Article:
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Elizabeth Smart speaks in Barron

Elizabeth Smart, who was kidnapped and held hostage at the age of 14 for nine months in 2002, speaks on the aftermath of the abduction of local teen Jayme Closs last October and the killing of Jayme's parents, at Barron High School.

A new television documentary about Jayme Closs’ abduction and escape promises to reveal “new details” and include “exclusive interviews” with key players.

The Lifetime network recently announced plans to air the 90-minute documentary about the ordeal involving the 13-year-old girl from rural Barron later this month.

Closs kidnapper, victim

Patterson, Closs

“Smart Justice: The Jayme Closs Case” is scheduled to premiere at 7 p.m. April 27 on Lifetime, which is promoting the show as part of its commitment to share important women’s stories.

“This is the incredible survival story that riveted the nation,” Lifetime said in a news release. “13-year-old Jayme Closs, kidnapped from her home in Wisconsin, after watching her mother and father murdered before her eyes.”

Elizabeth Smart speaks in Barron

Elizabeth Smart speaks March 15 in Barron about the abduction of local teen Jayme Closs last October and the killing of Jayme's parents. 

The network indicated that the documentary will feature missing-persons advocate Elizabeth Smart’s interviews with people involved with Jayme’s case. The show also will include Smart holding a roundtable discussion with six other well-known abduction victims — Gina DeJesus, Katie Beers, Kara Robinson Chamberlin, Alicia Kozakiewicz, Denise Huskins and Sarah Maynard — to attempt to provide insight into Jayme’s story.

Smart, who was abducted at age 14 from her Salt Lake City bedroom in 2002 and held captive for nine months before being rescued by authorities in a case that attracted worldwide attention, spoke March 15 to more than 1,000 people in the Barron High School gym. In her speech, Smart shared details of her story, explained how she struggled with all of the publicity given to her case and advised community members to give Jayme space as she adjusts to being home again.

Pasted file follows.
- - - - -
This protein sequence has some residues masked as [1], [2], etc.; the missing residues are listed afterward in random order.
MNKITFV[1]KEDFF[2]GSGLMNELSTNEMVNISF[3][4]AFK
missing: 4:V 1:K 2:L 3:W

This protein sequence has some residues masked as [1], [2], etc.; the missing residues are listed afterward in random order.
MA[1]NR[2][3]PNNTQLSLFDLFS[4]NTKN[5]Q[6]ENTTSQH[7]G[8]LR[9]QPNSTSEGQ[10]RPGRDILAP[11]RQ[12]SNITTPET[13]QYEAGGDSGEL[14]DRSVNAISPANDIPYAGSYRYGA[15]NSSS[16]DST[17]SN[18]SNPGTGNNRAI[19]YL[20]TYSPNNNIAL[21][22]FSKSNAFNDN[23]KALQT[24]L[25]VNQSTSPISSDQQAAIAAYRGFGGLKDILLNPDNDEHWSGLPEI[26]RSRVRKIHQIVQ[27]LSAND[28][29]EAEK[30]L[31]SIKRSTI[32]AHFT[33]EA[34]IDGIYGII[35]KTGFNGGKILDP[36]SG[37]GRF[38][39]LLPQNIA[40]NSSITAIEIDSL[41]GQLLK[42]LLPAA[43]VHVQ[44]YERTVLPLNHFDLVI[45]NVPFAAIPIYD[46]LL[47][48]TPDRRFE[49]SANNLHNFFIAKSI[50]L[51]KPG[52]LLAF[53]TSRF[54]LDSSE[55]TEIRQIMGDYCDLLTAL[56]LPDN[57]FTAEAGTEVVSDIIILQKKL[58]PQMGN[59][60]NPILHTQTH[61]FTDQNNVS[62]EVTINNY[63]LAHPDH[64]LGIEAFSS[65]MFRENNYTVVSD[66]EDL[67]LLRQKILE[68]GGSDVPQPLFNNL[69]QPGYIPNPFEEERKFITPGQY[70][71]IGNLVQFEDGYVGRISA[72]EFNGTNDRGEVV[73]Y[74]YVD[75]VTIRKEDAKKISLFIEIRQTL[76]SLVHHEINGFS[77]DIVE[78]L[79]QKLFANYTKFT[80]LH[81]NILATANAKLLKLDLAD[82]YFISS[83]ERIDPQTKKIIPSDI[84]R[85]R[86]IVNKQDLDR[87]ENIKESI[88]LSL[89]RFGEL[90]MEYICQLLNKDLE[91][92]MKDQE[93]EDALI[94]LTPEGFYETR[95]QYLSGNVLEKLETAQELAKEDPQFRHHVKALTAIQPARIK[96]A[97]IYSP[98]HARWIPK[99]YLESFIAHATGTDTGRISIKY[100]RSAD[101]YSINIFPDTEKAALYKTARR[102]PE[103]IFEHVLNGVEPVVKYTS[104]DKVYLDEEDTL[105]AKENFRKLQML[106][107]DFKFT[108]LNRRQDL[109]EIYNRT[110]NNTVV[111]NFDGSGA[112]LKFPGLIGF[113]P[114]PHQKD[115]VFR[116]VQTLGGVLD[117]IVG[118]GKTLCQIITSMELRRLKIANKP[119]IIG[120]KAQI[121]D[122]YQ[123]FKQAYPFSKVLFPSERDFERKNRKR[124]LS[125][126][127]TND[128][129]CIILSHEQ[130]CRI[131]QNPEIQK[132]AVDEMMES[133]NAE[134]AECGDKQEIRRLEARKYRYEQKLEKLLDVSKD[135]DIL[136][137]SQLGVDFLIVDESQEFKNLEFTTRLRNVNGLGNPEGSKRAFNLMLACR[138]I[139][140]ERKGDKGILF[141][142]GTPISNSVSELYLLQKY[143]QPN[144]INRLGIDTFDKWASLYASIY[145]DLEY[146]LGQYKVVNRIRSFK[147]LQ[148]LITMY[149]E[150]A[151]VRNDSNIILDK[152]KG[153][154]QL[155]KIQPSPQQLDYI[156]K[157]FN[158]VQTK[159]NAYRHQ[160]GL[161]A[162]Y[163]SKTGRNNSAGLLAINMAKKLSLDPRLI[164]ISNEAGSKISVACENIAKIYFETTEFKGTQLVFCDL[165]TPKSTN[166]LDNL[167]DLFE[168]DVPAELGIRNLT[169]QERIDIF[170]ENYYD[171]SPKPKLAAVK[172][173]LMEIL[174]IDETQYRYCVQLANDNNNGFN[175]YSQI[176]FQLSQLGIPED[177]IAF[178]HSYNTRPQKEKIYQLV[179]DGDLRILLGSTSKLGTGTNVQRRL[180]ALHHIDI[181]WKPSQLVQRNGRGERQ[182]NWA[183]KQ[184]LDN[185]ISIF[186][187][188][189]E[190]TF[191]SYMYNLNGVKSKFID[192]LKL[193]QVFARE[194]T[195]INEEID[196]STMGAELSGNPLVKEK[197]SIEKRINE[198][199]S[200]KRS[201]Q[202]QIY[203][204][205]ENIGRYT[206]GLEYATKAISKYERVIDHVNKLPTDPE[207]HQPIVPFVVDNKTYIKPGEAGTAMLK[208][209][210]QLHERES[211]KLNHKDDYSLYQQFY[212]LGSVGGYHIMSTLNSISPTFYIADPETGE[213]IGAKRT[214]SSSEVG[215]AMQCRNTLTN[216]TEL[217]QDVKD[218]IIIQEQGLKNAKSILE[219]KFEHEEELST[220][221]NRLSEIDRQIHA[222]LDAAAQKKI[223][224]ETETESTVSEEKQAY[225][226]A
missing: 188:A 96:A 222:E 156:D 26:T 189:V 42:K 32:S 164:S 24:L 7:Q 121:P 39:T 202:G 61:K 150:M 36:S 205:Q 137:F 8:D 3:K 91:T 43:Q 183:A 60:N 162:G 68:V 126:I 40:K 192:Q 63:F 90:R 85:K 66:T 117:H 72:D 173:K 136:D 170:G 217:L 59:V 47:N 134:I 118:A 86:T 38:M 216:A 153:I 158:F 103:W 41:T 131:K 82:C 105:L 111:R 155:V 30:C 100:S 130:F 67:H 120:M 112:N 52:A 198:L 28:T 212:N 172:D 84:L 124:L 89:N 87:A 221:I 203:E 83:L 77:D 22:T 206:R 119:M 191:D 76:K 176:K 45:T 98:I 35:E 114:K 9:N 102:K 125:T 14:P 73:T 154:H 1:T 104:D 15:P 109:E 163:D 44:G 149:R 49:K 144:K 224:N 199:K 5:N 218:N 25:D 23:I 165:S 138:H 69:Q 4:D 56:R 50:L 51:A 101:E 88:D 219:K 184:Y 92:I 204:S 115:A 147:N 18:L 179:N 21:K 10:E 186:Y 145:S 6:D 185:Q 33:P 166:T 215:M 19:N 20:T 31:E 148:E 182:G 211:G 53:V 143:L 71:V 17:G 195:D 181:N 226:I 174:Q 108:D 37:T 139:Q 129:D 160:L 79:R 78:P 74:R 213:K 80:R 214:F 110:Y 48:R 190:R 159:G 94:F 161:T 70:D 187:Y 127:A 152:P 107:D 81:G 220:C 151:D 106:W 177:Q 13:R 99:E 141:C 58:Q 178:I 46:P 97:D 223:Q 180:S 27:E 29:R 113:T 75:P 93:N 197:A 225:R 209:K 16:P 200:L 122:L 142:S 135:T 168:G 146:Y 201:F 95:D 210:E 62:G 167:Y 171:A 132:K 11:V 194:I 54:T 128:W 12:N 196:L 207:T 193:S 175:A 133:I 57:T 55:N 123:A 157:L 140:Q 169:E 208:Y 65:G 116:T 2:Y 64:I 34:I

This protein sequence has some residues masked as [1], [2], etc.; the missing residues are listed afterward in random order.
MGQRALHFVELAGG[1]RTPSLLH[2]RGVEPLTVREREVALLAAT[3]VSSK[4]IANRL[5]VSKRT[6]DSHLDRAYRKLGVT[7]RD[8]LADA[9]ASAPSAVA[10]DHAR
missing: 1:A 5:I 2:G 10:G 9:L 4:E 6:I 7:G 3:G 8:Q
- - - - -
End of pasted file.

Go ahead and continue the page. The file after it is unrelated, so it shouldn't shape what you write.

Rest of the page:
During her speech, Smart acknowledged she had been in town for a few days, but didn’t elaborate on why she had arrived early or who she met with during her stay.

Barron County Sheriff Chris Fitzgerald wouldn’t comment on who Smart met with during her visit, and declined to say if Smart met with Jayme.

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Jayme is now living with her aunt and guardian, Jennifer Smith, who told the Star Tribune in Minneapolis that the teenager did not participate in the Lifetime documentary.

Jayme was kidnapped Oct. 15 from her parents’ house just outside Barron and held for 88 days in a cabin in the Douglas County town of Gordon before escaping Jan. 10 while her abductor was away.

Jake T. Patterson, 21, of Gordon pleaded guilty to two counts of first-degree intentional homicide in the shooting deaths of Jayme’s parents, James and Denise Closs, and one count of kidnapping the teen.

Patterson faces up to life in prison for each of the homicides and up to 40 years in prison for the kidnapping when he is sentenced May 24.

Patterson told authorities that he was driving on Highway 8 when he saw Jayme for the first time as she was getting on a school bus. The criminal complaint indicated he instantly decided he wanted to kidnap her, although he had no ties to the Closs family.

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